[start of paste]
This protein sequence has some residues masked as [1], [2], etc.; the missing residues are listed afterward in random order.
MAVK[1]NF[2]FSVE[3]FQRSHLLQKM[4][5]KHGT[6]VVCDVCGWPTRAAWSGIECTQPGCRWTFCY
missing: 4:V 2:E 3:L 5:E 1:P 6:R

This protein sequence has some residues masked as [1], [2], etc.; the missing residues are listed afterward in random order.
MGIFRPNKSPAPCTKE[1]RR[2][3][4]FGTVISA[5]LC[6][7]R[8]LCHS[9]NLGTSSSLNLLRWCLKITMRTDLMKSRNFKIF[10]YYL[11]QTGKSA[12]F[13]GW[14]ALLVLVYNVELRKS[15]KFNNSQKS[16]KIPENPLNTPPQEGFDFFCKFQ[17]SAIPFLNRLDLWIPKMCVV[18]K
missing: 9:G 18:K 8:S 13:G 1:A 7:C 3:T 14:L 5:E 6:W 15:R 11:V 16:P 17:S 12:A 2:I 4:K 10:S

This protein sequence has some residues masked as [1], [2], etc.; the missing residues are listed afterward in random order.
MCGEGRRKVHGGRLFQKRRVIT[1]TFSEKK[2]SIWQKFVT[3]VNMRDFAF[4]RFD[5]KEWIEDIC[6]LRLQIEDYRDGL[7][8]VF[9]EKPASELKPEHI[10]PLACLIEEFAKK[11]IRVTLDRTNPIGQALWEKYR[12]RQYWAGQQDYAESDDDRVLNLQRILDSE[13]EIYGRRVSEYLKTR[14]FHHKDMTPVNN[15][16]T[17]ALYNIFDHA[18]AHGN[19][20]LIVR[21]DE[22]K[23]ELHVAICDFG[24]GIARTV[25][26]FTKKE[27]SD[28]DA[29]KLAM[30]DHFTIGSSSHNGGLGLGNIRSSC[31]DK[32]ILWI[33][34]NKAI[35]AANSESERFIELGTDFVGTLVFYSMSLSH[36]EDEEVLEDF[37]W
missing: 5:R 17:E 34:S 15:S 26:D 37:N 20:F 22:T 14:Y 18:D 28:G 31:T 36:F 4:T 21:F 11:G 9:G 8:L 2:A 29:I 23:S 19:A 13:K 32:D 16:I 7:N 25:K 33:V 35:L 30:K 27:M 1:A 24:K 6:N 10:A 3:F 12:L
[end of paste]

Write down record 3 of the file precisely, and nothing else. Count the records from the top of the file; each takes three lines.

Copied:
This protein sequence has some residues masked as [1], [2], etc.; the missing residues are listed afterward in random order.
MCGEGRRKVHGGRLFQKRRVIT[1]TFSEKK[2]SIWQKFVT[3]VNMRDFAF[4]RFD[5]KEWIEDIC[6]LRLQIEDYRDGL[7][8]VF[9]EKPASELKPEHI[10]PLACLIEEFAKK[11]IRVTLDRTNPIGQALWEKYR[12]RQYWAGQQDYAESDDDRVLNLQRILDSE[13]EIYGRRVSEYLKTR[14]FHHKDMTPVNN[15][16]T[17]ALYNIFDHA[18]AHGN[19][20]LIVR[21]DE[22]K[23]ELHVAICDFG[24]GIARTV[25][26]FTKKE[27]SD[28]DA[29]KLAM[30]DHFTIGSSSHNGGLGLGNIRSSC[31]DK[32]ILWI[33][34]NKAI[35]AANSESERFIELGTDFVGTLVFYSMSLSH[36]EDEEVLEDF[37]W
missing: 5:R 17:E 34:S 15:S 26:D 37:N 20:F 22:T 14:Y 18:D 28:G 31:T 36:F 4:T 21:F 11:G 9:G 8:L 2:A 29:I 23:S 19:A 13:K 32:D 16:I 7:N 25:K 33:V 35:L 30:K 27:M 1:A 24:K 6:N 10:A 3:F 12:L